The three parties are reportedly working together to find what caused the crack, which could potentially pose a safety issue during flights.
"It’s a very thorough investigation," a defense source told Defense News. "We’re checking all the rotors, and that could take another few weeks … At this point, we can’t point with certainty as to what caused the crack. It could be a matter of imprecise production or flaws in the layers of [the blade’s] complex material."
The damaged rotor is undergoing a series of tests by the force’s central maintenance unit.
Israel’s fleet of Apaches has been grounded since June 13, when the investigation began, and the Tel Aviv says the aircraft will not become operational again until the
inspections have concluded.
IAF commander Maj. Gen. Amir Eshel made the decision to ground the fleet, which includes a combination of A- and D-model Apaches, the oldest of which is 31 years old.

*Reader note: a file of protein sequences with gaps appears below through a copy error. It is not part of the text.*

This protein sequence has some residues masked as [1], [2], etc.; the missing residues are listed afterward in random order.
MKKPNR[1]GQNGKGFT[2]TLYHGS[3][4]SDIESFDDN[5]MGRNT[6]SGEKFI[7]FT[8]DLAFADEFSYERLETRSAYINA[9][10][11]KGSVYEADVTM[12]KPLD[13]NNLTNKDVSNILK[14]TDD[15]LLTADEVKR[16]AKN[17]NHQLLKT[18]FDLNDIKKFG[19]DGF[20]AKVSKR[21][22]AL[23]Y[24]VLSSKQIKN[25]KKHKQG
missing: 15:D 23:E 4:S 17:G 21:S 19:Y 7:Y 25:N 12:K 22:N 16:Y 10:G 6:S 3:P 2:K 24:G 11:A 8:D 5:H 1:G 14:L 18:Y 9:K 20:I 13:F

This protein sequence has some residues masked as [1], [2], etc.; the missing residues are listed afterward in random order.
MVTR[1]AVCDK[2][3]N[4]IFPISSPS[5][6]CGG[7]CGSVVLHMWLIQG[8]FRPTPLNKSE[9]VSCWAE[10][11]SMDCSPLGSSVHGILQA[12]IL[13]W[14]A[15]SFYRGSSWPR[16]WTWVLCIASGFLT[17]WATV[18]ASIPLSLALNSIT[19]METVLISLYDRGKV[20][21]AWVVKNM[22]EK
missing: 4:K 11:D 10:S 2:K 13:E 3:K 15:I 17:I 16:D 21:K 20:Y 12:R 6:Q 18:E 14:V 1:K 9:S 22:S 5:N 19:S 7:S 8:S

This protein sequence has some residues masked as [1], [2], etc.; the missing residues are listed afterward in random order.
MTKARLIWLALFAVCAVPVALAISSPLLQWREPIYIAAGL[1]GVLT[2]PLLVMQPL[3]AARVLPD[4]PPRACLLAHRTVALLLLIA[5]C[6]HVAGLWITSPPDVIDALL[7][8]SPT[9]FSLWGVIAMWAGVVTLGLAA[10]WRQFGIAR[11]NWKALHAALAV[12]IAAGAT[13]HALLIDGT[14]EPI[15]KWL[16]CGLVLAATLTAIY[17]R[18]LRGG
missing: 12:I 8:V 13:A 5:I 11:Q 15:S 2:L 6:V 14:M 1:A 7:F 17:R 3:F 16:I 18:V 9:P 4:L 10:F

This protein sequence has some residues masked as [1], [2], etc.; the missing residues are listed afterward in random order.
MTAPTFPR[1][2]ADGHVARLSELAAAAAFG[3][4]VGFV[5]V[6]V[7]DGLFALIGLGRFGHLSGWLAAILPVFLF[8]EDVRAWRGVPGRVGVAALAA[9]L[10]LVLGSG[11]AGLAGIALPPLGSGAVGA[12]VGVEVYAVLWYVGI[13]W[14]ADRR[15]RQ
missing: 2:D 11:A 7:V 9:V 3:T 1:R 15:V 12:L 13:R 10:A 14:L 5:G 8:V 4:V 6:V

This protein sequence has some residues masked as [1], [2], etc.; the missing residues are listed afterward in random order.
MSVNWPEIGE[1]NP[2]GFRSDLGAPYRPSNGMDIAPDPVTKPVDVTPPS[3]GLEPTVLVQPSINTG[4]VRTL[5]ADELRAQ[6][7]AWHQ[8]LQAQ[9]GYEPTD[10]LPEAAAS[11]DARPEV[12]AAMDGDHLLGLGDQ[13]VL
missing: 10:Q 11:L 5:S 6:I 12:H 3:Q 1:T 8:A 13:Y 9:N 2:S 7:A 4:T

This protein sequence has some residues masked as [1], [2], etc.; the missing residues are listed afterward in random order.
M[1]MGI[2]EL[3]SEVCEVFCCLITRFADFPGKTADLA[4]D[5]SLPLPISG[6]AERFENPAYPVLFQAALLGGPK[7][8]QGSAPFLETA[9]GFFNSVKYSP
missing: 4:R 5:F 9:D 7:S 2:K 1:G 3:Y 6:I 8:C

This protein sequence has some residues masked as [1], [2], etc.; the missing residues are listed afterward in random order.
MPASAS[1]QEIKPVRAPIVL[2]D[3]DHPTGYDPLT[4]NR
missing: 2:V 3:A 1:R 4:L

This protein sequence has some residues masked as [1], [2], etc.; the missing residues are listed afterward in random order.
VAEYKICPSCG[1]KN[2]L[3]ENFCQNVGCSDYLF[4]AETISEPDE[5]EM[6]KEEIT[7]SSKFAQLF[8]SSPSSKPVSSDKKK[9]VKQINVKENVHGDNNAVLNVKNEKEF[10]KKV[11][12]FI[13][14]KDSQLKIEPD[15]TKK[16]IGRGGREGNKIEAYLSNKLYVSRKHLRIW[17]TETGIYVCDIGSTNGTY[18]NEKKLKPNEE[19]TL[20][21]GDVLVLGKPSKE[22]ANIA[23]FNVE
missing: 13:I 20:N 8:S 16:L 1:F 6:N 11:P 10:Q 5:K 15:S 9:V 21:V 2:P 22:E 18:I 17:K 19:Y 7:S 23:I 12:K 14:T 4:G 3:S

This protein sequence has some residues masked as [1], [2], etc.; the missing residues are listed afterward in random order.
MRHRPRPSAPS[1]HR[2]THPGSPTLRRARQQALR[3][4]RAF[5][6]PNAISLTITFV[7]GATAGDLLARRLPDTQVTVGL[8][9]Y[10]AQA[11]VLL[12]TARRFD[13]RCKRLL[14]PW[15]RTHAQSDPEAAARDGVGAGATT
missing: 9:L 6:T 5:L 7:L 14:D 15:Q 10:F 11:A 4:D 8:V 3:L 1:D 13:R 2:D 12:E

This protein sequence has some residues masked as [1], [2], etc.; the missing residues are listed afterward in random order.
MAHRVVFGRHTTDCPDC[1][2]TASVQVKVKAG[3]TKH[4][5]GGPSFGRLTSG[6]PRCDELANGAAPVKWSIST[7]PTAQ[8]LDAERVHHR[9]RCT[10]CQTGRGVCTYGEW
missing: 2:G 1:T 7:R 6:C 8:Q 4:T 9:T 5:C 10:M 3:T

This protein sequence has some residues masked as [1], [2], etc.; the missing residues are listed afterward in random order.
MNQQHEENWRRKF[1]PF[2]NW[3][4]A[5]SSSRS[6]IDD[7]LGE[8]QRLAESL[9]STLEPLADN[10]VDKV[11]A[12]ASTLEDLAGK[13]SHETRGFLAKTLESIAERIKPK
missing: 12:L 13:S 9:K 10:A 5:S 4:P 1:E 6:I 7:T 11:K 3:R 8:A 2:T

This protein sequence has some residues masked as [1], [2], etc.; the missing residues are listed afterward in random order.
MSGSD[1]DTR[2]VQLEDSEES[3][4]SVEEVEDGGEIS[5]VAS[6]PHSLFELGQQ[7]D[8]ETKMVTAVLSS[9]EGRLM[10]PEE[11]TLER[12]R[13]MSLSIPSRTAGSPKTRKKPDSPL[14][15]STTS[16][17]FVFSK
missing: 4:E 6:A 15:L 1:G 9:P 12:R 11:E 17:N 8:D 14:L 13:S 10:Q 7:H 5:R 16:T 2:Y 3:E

Eshel said at the time, "The plan is to conduct a comprehensive investigation in order to make a decision for how to proceed with the [Apache] system,” according to the Times of Israel.
"The investigation in regard to the crack that was found in the blade of the tail rotor is still underway," an Israeli military spokeswoman said on Monday. "The Apache Squadrons will continue being grounded until the investigation is completed and all the aircraft are approved for flight. The findings of the investigation are openly being analyzed with senior commanders in the Air Force."
During the Second Lebanon War in 2006, two crewmembers were killed after a rotor malfunction caused an IAF AH-64D helicopter to crash. Apaches were an important component in the conflict, in which the IDF targeted Hezbollah militants.